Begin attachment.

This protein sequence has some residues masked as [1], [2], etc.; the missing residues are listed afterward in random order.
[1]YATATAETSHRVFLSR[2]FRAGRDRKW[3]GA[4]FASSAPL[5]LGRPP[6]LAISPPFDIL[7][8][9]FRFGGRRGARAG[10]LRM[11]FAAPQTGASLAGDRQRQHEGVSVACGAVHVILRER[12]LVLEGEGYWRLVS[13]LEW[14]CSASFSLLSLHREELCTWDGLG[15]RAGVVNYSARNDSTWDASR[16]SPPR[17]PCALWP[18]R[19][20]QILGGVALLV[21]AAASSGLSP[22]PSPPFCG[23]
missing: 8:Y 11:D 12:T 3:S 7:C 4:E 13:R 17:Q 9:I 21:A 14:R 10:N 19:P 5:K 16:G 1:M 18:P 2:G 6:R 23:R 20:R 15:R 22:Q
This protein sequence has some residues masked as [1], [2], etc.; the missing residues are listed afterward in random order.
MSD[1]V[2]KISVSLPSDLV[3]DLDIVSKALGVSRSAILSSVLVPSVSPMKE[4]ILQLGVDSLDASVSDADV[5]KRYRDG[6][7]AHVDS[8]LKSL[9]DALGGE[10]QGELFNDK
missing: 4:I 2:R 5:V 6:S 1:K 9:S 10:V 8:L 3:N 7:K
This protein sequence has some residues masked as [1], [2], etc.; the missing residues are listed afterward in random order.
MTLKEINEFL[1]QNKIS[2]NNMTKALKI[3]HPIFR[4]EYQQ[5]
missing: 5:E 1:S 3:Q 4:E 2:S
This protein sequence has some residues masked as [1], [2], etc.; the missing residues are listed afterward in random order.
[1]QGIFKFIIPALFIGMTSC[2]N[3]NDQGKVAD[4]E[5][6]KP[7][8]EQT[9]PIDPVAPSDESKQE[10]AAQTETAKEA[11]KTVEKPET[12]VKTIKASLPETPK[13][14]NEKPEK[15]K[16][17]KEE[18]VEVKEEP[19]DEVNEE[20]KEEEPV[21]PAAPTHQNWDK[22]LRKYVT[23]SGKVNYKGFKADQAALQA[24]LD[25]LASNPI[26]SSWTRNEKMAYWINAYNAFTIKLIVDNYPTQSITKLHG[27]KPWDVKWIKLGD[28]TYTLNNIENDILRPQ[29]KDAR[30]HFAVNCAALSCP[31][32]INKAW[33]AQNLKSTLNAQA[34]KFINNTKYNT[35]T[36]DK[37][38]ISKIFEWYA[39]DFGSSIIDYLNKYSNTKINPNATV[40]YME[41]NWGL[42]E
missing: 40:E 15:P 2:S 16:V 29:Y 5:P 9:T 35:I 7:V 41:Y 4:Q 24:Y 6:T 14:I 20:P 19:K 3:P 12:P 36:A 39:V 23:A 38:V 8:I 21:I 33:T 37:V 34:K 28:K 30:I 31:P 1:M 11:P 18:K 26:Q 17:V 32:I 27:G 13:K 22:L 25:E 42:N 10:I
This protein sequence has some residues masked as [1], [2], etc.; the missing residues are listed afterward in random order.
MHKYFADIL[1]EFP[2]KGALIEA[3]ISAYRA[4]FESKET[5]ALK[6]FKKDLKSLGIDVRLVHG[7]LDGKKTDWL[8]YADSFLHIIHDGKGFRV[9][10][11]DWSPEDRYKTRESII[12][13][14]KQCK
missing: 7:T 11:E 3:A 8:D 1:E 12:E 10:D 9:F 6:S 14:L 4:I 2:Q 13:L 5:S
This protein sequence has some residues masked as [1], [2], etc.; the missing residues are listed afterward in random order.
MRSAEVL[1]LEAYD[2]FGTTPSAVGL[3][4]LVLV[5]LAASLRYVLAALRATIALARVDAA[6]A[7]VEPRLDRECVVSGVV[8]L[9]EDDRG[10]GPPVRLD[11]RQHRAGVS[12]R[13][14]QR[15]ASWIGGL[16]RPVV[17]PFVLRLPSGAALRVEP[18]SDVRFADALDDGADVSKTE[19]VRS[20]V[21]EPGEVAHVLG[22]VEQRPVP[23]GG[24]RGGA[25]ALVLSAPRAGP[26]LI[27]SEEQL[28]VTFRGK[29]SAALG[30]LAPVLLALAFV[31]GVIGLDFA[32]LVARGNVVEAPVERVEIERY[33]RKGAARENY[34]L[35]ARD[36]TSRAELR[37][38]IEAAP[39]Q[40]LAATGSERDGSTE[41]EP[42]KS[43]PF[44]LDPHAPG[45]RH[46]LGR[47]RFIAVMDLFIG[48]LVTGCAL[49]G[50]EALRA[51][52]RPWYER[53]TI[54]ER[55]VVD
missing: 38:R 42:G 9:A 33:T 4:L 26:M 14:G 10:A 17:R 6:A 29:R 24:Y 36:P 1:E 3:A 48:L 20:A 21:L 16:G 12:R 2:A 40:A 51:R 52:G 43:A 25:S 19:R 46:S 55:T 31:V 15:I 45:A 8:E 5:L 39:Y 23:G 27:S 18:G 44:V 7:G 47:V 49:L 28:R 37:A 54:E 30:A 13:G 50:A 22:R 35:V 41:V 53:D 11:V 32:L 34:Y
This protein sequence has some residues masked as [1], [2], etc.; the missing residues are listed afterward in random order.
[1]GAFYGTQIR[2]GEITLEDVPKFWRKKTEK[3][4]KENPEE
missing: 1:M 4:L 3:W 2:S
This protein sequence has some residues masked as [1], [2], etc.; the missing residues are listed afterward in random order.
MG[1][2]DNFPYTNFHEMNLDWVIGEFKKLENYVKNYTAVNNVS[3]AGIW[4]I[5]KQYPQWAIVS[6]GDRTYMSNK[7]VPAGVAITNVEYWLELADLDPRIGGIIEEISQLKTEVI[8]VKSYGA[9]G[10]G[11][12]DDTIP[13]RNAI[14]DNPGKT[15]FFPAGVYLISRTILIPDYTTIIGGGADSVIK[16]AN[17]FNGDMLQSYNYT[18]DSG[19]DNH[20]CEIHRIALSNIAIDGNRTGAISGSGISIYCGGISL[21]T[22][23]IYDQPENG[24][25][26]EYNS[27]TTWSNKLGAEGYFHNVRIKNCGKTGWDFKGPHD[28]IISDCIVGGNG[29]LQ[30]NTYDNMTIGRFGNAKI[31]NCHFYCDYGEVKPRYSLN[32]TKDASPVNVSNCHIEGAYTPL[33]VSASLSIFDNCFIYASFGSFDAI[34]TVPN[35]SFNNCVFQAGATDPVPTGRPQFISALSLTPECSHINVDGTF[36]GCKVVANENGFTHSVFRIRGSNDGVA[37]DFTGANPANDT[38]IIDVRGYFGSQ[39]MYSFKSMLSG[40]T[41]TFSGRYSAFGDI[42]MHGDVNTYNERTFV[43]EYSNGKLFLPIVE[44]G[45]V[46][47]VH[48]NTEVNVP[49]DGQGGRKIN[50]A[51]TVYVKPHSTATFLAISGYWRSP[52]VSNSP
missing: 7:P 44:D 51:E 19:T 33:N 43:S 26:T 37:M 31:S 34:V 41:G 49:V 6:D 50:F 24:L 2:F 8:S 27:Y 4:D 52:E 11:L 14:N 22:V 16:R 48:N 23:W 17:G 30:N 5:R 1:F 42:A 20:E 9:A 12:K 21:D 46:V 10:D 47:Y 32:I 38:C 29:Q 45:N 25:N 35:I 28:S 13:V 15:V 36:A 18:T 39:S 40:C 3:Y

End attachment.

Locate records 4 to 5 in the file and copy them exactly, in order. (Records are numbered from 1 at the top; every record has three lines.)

This protein sequence has some residues masked as [1], [2], etc.; the missing residues are listed afterward in random order.
[1]QGIFKFIIPALFIGMTSC[2]N[3]NDQGKVAD[4]E[5][6]KP[7][8]EQT[9]PIDPVAPSDESKQE[10]AAQTETAKEA[11]KTVEKPET[12]VKTIKASLPETPK[13][14]NEKPEK[15]K[16][17]KEE[18]VEVKEEP[19]DEVNEE[20]KEEEPV[21]PAAPTHQNWDK[22]LRKYVT[23]SGKVNYKGFKADQAALQA[24]LD[25]LASNPI[26]SSWTRNEKMAYWINAYNAFTIKLIVDNYPTQSITKLHG[27]KPWDVKWIKLGD[28]TYTLNNIENDILRPQ[29]KDAR[30]HFAVNCAALSCP[31][32]INKAW[33]AQNLKSTLNAQA[34]KFINNTKYNT[35]T[36]DK[37][38]ISKIFEWYA[39]DFGSSIIDYLNKYSNTKINPNATV[40]YME[41]NWGL[42]E
missing: 40:E 15:P 2:S 16:V 29:Y 5:P 9:T 35:I 7:V 41:Y 4:Q 24:Y 6:T 14:I 20:P 19:K 3:P 12:P 36:A 39:V 23:A 38:V 8:I 21:I 33:T 37:V 34:K 28:K 30:I 31:P 1:M 11:P 18:K 26:Q 17:V 32:I 27:G 13:K 22:L 25:E 42:N 10:I
This protein sequence has some residues masked as [1], [2], etc.; the missing residues are listed afterward in random order.
MHKYFADIL[1]EFP[2]KGALIEA[3]ISAYRA[4]FESKET[5]ALK[6]FKKDLKSLGIDVRLVHG[7]LDGKKTDWL[8]YADSFLHIIHDGKGFRV[9][10][11]DWSPEDRYKTRESII[12][13][14]KQCK
missing: 7:T 11:E 3:A 8:D 1:E 12:E 10:D 9:F 6:S 14:L 4:I 2:Q 13:L 5:S